Posts from Peridot in thread „The Shootist (1976)“

    I thought Boone's character should have gone out with a lot more fight. Considering his feelings toward Books, they should have given him a better death scene in my opinion. Maybe due to Duke being sick, they decided not to do anything more physical between the two (Duke stopped production for a bit due to being ill, and originally, Duke's double Jim Burk was going to do the entire shootout. Their was doubt Duke would be able to finish the film, but as we know, he did).

    I agree, that would have been great. Still Sweeney was hit at least twice through the table by Books and possibly three times. I'm currently screening a horror film with my son so I can't check.

    Little help here, friends?

    Don't know if this counts,but Wagon Train....The Andrew Hale Story. Excellent episode with John McIntyre long before he took over the actual Wagon Master's job after Ward's death. Super Story and showcases not only Ward but Charlie,(Frank McGrath), and Bill,(Terry Wilson), also. Keith

    Whyever not?

    Yesterday I screened The Shootist for the umpteenth time, planning to look only at the saloon decor...from the beginning I was once again drawn into the story and found myself watching every single second. Decor? What decor?

    JB Books was a wonderful character, full of dignity and grace. He was a man determined to live and die on his own terms. As he went out he took with him some men who needed killing. I like that about him.

    From my bias I must say that I believe Richard Boone (Mike Sweeney) was the best villain of the three. He projected extreme ill-will and menace for the brief time he was on screen. Lauren Bacall (Bond Rogers) seemed to shudder internally after meeting his character. The two other men were coral snakes, deadly when picked up, but Boone was a 4 meter rattlesnake, coiled and ready to strike with venom dripping from both fangs. We knew that Mike Sweeney had an agenda. Remember that Boone's line about retribution was improvised on the spot.

    Oh, that John Wayne and Richard Boone had made more films together. Three wasn't enough for me. Then again, they did excel...

    John Carradine's another favourite as the undertaker, Hezekiah Beckum. In his cameo he fleshes out an entire character of a sleazy man who will wrest every penny of profit he can from a man's corpse. Carradine went on to make 30 more appearances in film and television but this character stands out. It was perfect casting.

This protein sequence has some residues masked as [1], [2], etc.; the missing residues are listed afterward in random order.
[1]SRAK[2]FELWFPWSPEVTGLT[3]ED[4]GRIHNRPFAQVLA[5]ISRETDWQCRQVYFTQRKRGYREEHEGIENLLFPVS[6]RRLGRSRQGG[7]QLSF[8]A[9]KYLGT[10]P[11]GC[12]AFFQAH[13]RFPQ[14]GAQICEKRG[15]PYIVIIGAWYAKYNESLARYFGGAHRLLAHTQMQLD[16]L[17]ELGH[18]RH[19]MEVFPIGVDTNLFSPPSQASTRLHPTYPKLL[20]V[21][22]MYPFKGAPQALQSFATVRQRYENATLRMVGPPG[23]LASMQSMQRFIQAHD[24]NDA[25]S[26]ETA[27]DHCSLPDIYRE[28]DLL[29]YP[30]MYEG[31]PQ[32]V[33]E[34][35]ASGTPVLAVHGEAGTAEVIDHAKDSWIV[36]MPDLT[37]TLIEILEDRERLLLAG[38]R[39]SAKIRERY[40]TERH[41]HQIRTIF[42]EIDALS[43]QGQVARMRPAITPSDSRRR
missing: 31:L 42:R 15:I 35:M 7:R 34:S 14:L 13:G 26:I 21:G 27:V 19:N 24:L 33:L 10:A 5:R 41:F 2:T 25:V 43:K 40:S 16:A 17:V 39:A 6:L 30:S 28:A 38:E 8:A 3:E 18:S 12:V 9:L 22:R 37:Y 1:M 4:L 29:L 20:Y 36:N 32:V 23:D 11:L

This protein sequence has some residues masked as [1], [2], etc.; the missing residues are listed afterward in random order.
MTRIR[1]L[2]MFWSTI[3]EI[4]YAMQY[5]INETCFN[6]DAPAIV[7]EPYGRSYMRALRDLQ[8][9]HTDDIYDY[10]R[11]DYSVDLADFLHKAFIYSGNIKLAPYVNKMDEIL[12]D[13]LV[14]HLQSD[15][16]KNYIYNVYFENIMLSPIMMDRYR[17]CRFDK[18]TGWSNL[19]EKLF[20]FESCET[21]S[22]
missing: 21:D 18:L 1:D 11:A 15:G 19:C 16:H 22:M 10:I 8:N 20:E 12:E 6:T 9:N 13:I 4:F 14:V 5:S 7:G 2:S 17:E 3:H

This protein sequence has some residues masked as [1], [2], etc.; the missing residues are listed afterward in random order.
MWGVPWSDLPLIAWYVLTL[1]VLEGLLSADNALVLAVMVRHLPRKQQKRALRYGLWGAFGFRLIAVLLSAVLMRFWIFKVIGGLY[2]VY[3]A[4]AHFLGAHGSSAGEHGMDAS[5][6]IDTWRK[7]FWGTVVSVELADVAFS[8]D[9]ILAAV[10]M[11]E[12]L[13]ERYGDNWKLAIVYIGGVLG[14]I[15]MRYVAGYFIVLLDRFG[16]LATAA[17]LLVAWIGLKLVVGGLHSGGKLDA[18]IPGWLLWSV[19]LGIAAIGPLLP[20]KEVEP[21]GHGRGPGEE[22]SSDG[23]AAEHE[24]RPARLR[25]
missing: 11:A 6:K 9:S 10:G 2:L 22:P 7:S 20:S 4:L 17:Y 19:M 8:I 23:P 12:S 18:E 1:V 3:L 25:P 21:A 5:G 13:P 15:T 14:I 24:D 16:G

Ouch, Chester. That stings. As a card-carrying member of the Liberal party I'm proud to be a fan of John Wayne. I make no secret of it and I'm certainly not ashamed of it. There's plenty of room in the world for all of us to respect one another.

    While I'd never read that particular review before I knew that there were many undeserved slings and arrows aimed at The Shootist when it premiered. At this point one must wonder whether the Western genre was being punished for its demise rather than the film itself at that moment. Family Westerns were dead and buried by 1976. Unless a Western showed blood and brains squirting from bullet wounds, few would attend the film.

    In my humble opinion, few critics understood The Shootist when it premiered. Pat Berman missed it by a mile. She evidently confused it with a sequel to everything else Mr Wayne made.

    John Wayne himself had intended to go on filming more movies. From what I have read, Mr Wayne had great difficulty in making that film. I believe it was Maureen O'Hara (please, do correct me if I'm wrong) who wrote Lauren Bacall said that Mr Wayne was coughing up blood during filming and was on O2 at all times when he wasn't on camera. Still, it was never meant to be his swan song.

    My uncle lost a lung to lung cancer and he lived a very long 20 years on a single lung, suffering all that time. It was not pleasant nor was it a happy life for him. He had to retire immediately and he never worked on anything again. I can only imagine how it was for Mr Wayne. I have the greatest respect for him that he not only completed the film after being hospitalised but that he intended to go on making more films. John Wayne was truly an inspiration to us all.

    Now I've battled cancer myself I understand what a real hero John Wayne truly was to us all. I wouldn't usually write about my personal life when I've been a member such a short time on a board, but I feel this is relevant.

    Name-calling is never helpful, Chester. During the time this film premiered, remember that violence in America was increasing and people were wondering if it was connected to violence on television and in films. The Vietnam War was fresh in memory. My brother, a Marine Ranger, was still MIA.

    I came here to talk about The Shootist with friends. If Liberals aren't welcome here then never mind.